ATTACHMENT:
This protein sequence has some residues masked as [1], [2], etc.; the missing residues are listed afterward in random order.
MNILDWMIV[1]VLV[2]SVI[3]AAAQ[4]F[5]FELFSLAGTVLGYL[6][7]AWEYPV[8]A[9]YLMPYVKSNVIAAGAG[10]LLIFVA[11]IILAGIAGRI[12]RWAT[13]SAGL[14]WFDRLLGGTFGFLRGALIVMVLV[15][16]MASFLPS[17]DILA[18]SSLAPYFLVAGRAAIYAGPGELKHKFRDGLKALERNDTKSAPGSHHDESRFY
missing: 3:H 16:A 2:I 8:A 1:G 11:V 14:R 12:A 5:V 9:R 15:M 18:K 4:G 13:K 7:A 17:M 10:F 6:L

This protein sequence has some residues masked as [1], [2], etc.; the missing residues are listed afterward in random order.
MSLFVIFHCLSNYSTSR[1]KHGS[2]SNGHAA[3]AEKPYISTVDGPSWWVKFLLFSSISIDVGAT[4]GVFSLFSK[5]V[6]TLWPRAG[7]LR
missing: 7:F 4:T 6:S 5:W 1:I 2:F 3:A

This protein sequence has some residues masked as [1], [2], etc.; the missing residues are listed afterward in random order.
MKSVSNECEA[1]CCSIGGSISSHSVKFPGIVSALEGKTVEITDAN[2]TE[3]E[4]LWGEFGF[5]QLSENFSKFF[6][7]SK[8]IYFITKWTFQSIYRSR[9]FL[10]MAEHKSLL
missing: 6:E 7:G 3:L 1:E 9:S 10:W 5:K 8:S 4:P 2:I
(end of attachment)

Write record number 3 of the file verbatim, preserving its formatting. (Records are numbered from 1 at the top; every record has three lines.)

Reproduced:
This protein sequence has some residues masked as [1], [2], etc.; the missing residues are listed afterward in random order.
MKSVSNECEA[1]CCSIGGSISSHSVKFPGIVSALEGKTVEITDAN[2]TE[3]E[4]LWGEFGF[5]QLSENFSKFF[6][7]SK[8]IYFITKWTFQSIYRSR[9]FL[10]MAEHKSLL
missing: 6:E 7:G 3:L 1:E 9:S 10:W 5:K 8:S 4:P 2:I